The degree of difficulty on that is… debatable. Perhaps, LeBron just decided to join the Lakers and didn’t need much convincing.

What’s next for Johnson?

Maybe Rajon Rondo, Lance Stephenson, Michael Beasley and JaVale McGee will fit well with LeBron. Maybe Brandon Ingram, Kyle Kuzma, Lonzo Ball and Josh Hart are ready to compete deep into the playoffs.

I’m skeptical, which means Johnson’s next steps will be tricky. He has more than earned Buss’ faith, and her patience gives him even more latitude to build as he sees fit.

Still, it’s a bit odd to see a team acquire a 33-year-old superstar then shift into a more-patient approach. LeBron’s prime won’t last forever.

It’s on Johnson to maximize it.

Danny Ainge roasts Celtics players on Twitter

Tim Bradbury/Getty Images
Leave a comment

Celtics president Danny Ainge has built a star-studded and deep team. Boston even has a few extra first-round picks to get even better in future years. The Celtics have 15 players with standard contracts, the regular-season limit. Unlike last year, Boston probably won’t swing a major late-summer trade.

So, Ainge is spending his time clowning his players.

He got Jaylen Brown:

Then Terry Rozier:

Do more, Danny! Kyrie Irving is overdue for another social-media feud.

Did Kevin Durant choose Warriors within day of Thunder losing to them in 2016?

Robert Reiners/Getty Images
2 Comments

The Warriors eliminated the Thunder in the 2016 Western Conference finals on May 30. On the following July 4, Durant announced he’d leave Oklahoma City for Golden State.

But when did Durant actually decide on signing with the Warriors?

Durant, Rich Kleiman (Durant’s business partner) and Rudy Cline-Thomas (Andre Iguodala‘s business partner) sat on a panel at Bloomberg’s Players Technology Summit.

Cline-Thomas, as transcribed by Drew Shiller of NBC Sports Bay Area:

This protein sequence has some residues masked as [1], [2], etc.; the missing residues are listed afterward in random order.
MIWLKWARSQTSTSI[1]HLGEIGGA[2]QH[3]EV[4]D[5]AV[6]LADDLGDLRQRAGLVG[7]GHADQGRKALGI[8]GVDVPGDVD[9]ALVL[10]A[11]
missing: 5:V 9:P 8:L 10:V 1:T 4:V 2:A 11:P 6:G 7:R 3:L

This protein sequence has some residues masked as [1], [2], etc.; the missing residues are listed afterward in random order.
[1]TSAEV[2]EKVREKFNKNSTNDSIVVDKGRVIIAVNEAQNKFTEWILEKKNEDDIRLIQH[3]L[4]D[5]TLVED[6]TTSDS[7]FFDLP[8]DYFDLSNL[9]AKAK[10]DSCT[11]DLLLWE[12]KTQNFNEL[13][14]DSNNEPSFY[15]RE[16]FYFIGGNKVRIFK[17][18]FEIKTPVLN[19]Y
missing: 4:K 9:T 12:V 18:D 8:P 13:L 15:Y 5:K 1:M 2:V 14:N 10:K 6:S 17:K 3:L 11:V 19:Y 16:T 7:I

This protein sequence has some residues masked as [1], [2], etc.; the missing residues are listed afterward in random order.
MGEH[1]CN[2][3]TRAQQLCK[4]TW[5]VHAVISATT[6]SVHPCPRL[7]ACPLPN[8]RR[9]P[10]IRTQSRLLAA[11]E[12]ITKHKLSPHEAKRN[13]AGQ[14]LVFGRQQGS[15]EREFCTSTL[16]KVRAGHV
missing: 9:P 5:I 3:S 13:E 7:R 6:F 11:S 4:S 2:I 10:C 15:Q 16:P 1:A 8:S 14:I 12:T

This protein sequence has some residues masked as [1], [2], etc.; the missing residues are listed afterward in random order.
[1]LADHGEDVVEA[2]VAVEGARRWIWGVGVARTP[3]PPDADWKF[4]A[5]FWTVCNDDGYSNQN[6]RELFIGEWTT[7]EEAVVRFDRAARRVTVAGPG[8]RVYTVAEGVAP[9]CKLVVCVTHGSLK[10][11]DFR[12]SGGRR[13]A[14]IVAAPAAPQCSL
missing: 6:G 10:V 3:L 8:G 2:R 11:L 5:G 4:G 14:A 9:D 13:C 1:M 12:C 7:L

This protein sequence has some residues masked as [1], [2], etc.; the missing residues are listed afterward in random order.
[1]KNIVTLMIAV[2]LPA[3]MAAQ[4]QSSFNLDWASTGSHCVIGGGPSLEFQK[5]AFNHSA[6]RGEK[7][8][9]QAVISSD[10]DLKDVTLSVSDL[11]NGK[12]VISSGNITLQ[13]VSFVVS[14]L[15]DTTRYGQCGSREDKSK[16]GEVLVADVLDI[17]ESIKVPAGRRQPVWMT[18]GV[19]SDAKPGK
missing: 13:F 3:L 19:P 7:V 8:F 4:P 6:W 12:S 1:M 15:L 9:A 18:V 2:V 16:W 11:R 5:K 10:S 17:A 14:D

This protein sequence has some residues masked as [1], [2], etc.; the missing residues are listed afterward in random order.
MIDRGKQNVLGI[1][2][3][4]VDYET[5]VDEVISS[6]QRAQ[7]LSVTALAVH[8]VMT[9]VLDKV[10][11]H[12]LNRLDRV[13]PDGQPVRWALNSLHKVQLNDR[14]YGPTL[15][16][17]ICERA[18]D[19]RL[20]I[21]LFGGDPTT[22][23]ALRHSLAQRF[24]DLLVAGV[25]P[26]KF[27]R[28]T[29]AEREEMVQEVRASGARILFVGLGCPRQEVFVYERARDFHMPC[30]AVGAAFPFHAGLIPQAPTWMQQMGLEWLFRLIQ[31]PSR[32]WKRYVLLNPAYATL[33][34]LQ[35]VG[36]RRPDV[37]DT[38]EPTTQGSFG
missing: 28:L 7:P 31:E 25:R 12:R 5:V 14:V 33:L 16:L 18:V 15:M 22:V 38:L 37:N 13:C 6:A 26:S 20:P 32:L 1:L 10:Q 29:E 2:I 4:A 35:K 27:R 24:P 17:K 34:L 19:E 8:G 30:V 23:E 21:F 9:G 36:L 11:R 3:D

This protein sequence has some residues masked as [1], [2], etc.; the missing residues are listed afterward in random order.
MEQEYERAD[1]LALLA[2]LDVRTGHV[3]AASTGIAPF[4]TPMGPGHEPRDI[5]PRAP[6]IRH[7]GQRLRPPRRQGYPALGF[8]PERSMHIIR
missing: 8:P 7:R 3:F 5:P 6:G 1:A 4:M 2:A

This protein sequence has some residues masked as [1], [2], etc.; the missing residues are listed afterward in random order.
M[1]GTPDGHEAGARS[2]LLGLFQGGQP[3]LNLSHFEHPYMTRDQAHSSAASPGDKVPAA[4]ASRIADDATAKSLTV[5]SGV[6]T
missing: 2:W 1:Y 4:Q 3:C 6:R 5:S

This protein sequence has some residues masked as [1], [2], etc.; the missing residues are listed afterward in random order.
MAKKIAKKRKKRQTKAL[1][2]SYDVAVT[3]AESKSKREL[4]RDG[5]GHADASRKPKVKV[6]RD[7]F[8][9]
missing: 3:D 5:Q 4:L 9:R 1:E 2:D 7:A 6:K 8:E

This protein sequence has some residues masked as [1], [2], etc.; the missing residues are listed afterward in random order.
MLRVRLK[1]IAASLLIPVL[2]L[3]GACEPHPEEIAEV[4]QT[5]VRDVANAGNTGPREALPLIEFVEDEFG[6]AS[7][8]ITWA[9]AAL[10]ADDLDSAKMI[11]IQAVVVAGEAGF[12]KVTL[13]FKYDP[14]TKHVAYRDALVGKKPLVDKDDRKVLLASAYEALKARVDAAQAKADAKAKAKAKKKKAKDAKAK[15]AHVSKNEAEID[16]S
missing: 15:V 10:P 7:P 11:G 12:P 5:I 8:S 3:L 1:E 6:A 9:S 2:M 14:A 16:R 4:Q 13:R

“Remember 2017, you just lost to the Warriors — no 2016, you had just lost the Warriors, May — you and I get together after the game. I thought I was just gonna focus on not talking about basketball, and you wanted to focus on talking about Silicon Valley — asking me how it was out here.

“You had been following what Andre and I were doing, how it was being surrounded by all these CEOs, innovators and entrepreneurs. And I was like, ‘Wow. First and foremost, like yo — this dude just told me he’s about to sign with the Warriors, right (laughter). So, I was like I’m not gonna tell anybody, didn’t tell anybody whatsoever, didn’t want any rumors to get started…”

Durant on when he began thinking differently about business opportunities, via Shiller:

“Probably about 2015, I had got hurt. Basketball had always been my world … it stopped, and I had to think about other parts of my life and what I was interested in … it was rough because I didn’t know what I wanted to do or what I liked or what type of person I wanted to be … I started to hear about Andre and more guys around the NBA — especially that play for the Warriors — that took advantage of the opportunities of being in the Bay Area.